Of course, none of this changes that Destiny is still fundamentally solid in its core gameplay mechanics. The act of combat isn’t any less enjoyable in The Dark Below, but it has nothing more to offer either. Yeah, some Hive Knights will drop the same sword we have played with for one mission in the original (which is a blast while it lasts), and you get a hoverbike that can do backflips in mid-air, but neither addition is supported by gameplay that makes them feel necessary or even useful.
House of Wolves brings much more to the table, which is a double-edged sword: There’s now more to do in Destiny, but that doesn’t necessarily make it a better game. At first, I was blinded by how much more I liked this expansion than The Dark Below, but over time, the shine wore off.
House of Wolves kicks off with required story missions, which originate in a new social space called the Vestian Outpost. Located in the Reef, the home of the alien race known as the Awoken, the Vestian Outpost feels completely different from the Tower: A perpetual purple twilight combines with a minor-key musical intro to lend an imposing sense of foreboding to the place.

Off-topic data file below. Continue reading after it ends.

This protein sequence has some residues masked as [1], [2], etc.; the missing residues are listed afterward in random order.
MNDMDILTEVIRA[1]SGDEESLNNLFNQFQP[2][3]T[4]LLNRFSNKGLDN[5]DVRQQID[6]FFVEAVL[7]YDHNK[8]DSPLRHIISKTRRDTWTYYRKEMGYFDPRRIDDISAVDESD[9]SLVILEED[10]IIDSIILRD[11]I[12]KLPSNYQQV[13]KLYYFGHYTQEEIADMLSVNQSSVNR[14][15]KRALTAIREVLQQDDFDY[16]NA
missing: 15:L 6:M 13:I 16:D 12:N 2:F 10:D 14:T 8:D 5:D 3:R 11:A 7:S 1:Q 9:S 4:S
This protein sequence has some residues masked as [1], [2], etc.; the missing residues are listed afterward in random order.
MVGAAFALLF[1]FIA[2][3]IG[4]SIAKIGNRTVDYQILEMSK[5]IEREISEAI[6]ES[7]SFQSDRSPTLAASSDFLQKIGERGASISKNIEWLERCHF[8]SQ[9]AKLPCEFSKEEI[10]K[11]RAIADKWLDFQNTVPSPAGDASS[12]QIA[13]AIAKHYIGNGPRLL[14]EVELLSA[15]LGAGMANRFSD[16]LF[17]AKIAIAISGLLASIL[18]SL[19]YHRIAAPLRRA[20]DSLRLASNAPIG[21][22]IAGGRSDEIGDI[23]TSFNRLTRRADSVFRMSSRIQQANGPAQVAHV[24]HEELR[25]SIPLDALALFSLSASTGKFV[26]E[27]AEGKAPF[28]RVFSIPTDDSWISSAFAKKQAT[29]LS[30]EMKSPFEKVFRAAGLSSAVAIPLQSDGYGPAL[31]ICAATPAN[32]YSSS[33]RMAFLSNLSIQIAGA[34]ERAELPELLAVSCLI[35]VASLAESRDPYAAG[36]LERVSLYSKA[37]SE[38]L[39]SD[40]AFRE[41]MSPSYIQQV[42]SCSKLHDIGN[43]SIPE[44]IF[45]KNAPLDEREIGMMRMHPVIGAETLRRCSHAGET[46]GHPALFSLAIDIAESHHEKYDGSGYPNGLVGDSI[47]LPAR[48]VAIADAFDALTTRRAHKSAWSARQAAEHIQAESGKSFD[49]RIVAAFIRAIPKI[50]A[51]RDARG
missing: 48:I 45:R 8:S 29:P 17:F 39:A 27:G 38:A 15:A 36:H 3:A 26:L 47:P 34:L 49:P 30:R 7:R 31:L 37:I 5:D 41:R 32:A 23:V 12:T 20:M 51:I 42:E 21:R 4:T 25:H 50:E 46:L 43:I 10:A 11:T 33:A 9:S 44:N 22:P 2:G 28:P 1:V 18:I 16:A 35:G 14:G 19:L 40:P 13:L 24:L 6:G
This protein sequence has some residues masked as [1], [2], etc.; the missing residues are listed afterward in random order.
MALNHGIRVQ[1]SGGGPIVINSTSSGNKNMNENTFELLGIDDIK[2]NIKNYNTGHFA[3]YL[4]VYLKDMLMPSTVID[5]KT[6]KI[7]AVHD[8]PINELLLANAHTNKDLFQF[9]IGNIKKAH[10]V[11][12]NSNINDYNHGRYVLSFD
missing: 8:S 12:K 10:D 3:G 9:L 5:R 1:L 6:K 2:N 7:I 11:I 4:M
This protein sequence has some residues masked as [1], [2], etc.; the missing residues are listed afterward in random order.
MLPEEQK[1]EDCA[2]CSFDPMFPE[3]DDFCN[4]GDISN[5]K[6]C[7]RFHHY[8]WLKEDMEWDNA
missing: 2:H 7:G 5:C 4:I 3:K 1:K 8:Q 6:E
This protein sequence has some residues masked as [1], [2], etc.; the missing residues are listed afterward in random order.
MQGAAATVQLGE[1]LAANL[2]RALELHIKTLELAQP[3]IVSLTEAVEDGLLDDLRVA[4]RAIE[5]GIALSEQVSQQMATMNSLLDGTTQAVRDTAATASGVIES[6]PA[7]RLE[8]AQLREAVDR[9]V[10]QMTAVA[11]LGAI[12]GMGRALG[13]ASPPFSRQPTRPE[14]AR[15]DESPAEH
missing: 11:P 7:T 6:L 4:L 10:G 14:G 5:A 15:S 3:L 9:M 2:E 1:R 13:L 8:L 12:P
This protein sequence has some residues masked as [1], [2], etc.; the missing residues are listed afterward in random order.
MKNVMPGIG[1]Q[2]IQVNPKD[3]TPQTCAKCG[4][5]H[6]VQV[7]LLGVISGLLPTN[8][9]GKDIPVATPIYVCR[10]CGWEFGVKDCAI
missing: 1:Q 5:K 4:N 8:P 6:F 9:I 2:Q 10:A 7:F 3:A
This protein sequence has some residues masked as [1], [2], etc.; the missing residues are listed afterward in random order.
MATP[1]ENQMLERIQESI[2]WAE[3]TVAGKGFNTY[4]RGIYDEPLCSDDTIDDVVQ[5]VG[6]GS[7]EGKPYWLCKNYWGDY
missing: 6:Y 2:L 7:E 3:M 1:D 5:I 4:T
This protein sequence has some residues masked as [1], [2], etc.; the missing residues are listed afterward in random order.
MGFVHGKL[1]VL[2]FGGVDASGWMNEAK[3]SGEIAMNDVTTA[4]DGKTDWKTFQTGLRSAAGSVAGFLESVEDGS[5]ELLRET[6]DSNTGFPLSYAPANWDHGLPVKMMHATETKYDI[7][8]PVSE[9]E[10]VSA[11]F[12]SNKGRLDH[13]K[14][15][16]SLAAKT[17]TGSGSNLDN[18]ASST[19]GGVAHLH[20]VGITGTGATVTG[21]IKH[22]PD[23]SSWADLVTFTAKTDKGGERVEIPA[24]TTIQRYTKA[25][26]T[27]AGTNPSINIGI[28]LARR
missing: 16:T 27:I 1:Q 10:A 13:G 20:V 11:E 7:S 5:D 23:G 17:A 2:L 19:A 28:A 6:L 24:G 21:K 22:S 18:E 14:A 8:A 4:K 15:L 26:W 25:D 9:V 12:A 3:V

House of Wolves maintains that momentum with its new strike, The Shadow Thief, which is perhaps the best one in the entire game. The first third of the strike takes you through familiar areas on the Moon, and then you get teleported to the boss’ spaceship, a new setting, for the rest. The tight quarters of the ship make for some tense combat, and unlike The Dark Below’s Omnigul strike, you can actually hurt the boss during a few encounters prior to the final battle with him, which makes for a far less annoying fight.